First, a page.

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The Dragon's Promise

The Dragon's Promise

by Elizabeth Lim
The Dragon's Promise

The Dragon's Promise

by Elizabeth Lim

Hardcover

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Available for Pre-Order. This item will be available on August 30, 2022

The Dragon's Promise by Elizabeth Lim Sweepstakes

Pre-order The Dragon’s Promise to be automatically entered for a chance to win custom stencil-edge hardcovers of the two books in the Six Crimson Cranes series, three custom character Funko Pops, Elizabeth Lim’s favorite mythology books, and more! The sweepstakes ends on August 29, 2022. See complete prize details and official rules here.


Overview

From the New York Times Bestselling author of Six Crimson Cranes comes the thrilling next adventure! A journey to the kingdom of dragons, a star-crossed love, and a cursed pearl with the power to mend the world or break it... Fans of Shadow and Bone will devour this soaring fantasy.

Princess Shiori made a deathbed promise to return the dragon's pearl to its rightful owner, but keeping that promise is more dangerous than she ever imagined.



She must journey to the kingdom of dragons, navigate political intrigue among humans and dragons alike, fend off thieves who covet the pearl for themselves and will go to any lengths to get it, all while cultivating the appearance of a perfect princess to dissuade those who would see her burned at the stake for the magic that runs in her blood.



The pearl itself is no ordinary cargo; it thrums with malevolent power, jumping to Shiori's aid one minute, and betraying her the next—threatening to shatter her family and sever the thread of fate that binds her to her true love. It will take every ounce of strength Shiori can muster to defend the life and the love she's fought so hard to win.


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Product Details

ISBN-13: 9780593300954
Publisher: Random House Children's Books
Publication date: 08/30/2022
Series: Six Crimson Cranes , #2
Pages: 496
Sales rank: 367
Product dimensions: 5.81(w) x 8.56(h) x 1.49(d)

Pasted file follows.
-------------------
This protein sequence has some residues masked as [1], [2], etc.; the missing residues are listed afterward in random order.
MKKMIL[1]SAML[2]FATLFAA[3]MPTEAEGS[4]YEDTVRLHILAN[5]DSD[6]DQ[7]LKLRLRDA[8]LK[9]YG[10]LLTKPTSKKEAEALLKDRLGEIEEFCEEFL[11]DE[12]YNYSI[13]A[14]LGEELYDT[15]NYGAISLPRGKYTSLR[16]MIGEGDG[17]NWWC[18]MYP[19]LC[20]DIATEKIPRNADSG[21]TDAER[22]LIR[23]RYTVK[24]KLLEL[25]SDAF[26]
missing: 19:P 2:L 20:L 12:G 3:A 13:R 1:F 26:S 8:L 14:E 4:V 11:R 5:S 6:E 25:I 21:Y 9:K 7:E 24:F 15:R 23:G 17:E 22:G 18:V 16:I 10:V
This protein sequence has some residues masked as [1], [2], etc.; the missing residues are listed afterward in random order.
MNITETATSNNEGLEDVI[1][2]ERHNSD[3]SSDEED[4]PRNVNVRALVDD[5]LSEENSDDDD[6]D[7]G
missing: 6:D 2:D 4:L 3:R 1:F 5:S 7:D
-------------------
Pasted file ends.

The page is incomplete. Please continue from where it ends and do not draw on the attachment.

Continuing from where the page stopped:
Lexile: HL680L (what's this?)
Age Range: 12 - 17 Years

About the Author

ELIZABETH LIM grew up in the San Francisco Bay Area, where she was raised on a hearty diet of fairy tales, myths, and songs. Before becoming an author, Elizabeth was a professional film and video game composer, and she still tends to come up with her best book ideas when writing near a piano. An alumna of Harvard College and the Juilliard School, she now lives in New York City with her husband and her two daughters.

Elizabeth's internationally bestselling novels include Spin the Dawn, Unravel the Dusk, and Six Crimson Cranes. She is also a contributor to Disney's "A Twisted Tale" series.

Visit her at elizabethlim.com
Follow her on Twitter at @LizLim
Follow her on Instagram at @elimpix

Read an Excerpt

CHAPTER ONE


The bottom of the Taijin Sea tasted of salt, slime, and disappointment. But for a few faint beams of mysterious light, it was darker than the deepest chasm. Hardly the magnificent watery realm dragons were said to call home.

I sat up on Seryu’s back as he slowed, his long whiskers vibrating toward one beam in particular. Maybe I’d imagined it, but the beam shone brighter than the rest—almost violet.

“You ready?” Seryu asked.

Ready for what? I thought, but I nodded.

With a flip of his tail, he dove through the violet beam—and everything changed.

The water turned azure, and puffs of coppery mist hissed from beds of sand and crystal. And light! There was light everywhere, radiating from an unseen sun.

My heart began to race with anticipation, and I clung to Seryu’s horns as he accelerated down, swimming so fast that I almost let go of my breath.

We’re almost there, Kiki, I thought excitedly in our shared, unspoken language, but she didn’t respond. A peek into my sleeve told me why: my poor paper bird had fainted.

I didn’t blame her. We were moving at dizzying speeds, and my head pounded like a storm when I tried to see straight. But I couldn’t afford to faint. I didn’t even dare close my eyes.

I wanted to see everything.